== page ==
|KQED Press Kit
KQED Public Media overview, history, division and management information
|Media Usage Policy
photo & document rights,
Contacts for journalists and reporters only. For information about contacting KQED, please visit the Contact Us page. Please send press releases or news story ideas directly to KQED Radio Programs contacts.
Scott Walton, Executive Director of Communications
Meredith Gandy, Publicist
KQED News Tips
Have a news tip or a breaking news item?
Contact KQED News newsroom: 415.553.2361
|KQED Public Broadcasting Engages Public Sector and Businesses on Future of the Digital Age|
Northern California's Only Digital Public Broadcaster Launches Physical/Virtual "Civic Space" to Pave the Digital Road
San Francisco, California, July 2, 2001 -- After broadcasting its first digital television signal last year, successfully completing the quiet phase of its Campaign for the Future, and rallying initial support from a variety of businesses, cultural and educational institutions, community organizations and other media, KQED Public Broadcasting has embarked on a new project called KQED Civic Space.
The initiative will convene a series of live and online conversations where bold innovators and visionaries can share ideas and creativity about the future of public media in the digital age. KQED Civic Space is also an instrument for forging substantial new alliances and partnerships with organizations and businesses interested in maximizing the enormous potential of public media and KQED to create and distribute new digital content for multiple media platforms.
Beginning with a launch of its Web site -- www.kqed.org/civicspace -- and a series of public events, KQED will invite community and business leaders to plan how public sector institutions -- including KQED -- might be able to harness new technologies, better serving Northern California residents. KQED is currently exploring strategic partnerships, recognizing that non-profits must collaborate and effectively organize to grow and nurture mission-driven programs and services.
"The many capabilities supported by digital technology–vivid transmissions, multicasting and interactivity -- will open the door to new, creative partnerships," said Mary Bitterman, president and CEO of KQED. "In concert with community groups and organizations in the arts, sciences and public service, KQED will become a virtual classroom for lifelong learners, a catalyst for informed citizenship and a gateway to the Bay Area's museums, events, cultures and history. KQED Civic Space launches this exciting and inspiring era of dialogue, learning and innovation."
The first public event -- which will take place across multiple platforms via the Internet, television and radio -- will be held on Tuesday, September 11, and a discussion will be moderated by Forum host Michael Krasny. The event will be taped for later broadcast on KQED Public Radio 88.5 FM and streamed on KQED.org. KQED Civic Space will present the case for greater collaboration as television broadcast media moves into the federally mandated transition to digital television.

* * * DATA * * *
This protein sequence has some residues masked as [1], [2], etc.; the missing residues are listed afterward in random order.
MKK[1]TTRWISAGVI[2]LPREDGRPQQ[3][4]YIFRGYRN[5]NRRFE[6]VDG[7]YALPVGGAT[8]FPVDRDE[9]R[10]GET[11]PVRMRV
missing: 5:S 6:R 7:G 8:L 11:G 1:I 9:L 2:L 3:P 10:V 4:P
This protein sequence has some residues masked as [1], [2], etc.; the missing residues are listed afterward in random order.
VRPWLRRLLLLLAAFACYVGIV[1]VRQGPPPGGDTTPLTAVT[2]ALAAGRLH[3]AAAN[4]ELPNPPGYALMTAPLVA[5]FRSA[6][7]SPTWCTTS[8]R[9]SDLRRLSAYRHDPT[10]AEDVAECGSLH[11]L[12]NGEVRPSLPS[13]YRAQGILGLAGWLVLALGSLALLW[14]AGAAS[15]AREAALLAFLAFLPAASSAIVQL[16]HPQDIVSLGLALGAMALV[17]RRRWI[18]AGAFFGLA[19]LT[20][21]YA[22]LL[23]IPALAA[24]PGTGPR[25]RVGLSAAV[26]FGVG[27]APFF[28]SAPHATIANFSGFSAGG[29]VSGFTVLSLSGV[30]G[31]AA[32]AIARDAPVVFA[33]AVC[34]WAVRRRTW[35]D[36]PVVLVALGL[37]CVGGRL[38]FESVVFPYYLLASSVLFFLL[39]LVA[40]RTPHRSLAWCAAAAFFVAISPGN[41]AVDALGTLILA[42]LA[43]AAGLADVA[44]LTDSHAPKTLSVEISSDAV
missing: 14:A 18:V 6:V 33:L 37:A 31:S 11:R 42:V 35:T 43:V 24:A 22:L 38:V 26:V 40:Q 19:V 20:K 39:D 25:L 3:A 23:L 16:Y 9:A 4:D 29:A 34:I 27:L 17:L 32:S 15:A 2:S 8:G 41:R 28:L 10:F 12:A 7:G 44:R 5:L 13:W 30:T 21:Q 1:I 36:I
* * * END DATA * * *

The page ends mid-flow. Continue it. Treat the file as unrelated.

KQED has struck a chord with several organizations, such as the Bay Area Video Coalition, The Tech Museum of Innovation, Public Policy Institute of California and Santa Clara University.
"The Bay Area Video Coalition is fully supportive of KQED in its efforts to extend the power of broadcast media to its constituents. As an organization that strives to broaden the voices of artists and nonprofits via video and digital media, we are a natural partner for Civic Space," noted Sally Jo Fifer, outgoing executive director of the Bay Area Video Coalition (BAVC) and incoming executive director of the Independent Television Service (ITVS).
"The Bay Area enjoys a rich fabric of museums, theaters and other cultural resources and KQED's Civic Space initiative will open up new paths of collaboration and enliven old ones," noted Peter B. Giles, president and CEO of The Tech Museum of Innovation.
"With California's movement toward direct democracy, it is more important than ever that organizations like KQED expand their efforts to create an informed and active citizenry," said David W. Lyon, president & CEO of the Public Policy Institute of California. "Through KQED Civic Space, KQED is challenging all of us -- community groups to corporations alike -- to bring our diverse skills, resources, and visions to bear on the question of how to build a more connected community in the digital age."
The KQED Campaign for the Future is an effort to secure funding from individuals, corporations and foundations for the conversion to digital technology for television and radio; the development and production of new and existing television and radio programs; and transition KQED's infrastructure to move toward the digital future. Through June 2001, the Campaign for the Future has raised more than $48 million toward the $70 million goal.
KQED operates KQED Public Television 9, the nation's most-watched public television station, and Digital Television 30, Northern California's only public television digital signal; KQED Public Radio 88.5 FM, the most-listened-to public radio station in the nation; the KQED Education Network, which brings the impact of KQED to thousands of teachers, students, parents and media professionals through workshops, seminars and resources; and KQED.org, which harnesses the power of the Internet to bring KQED to communities across the Web.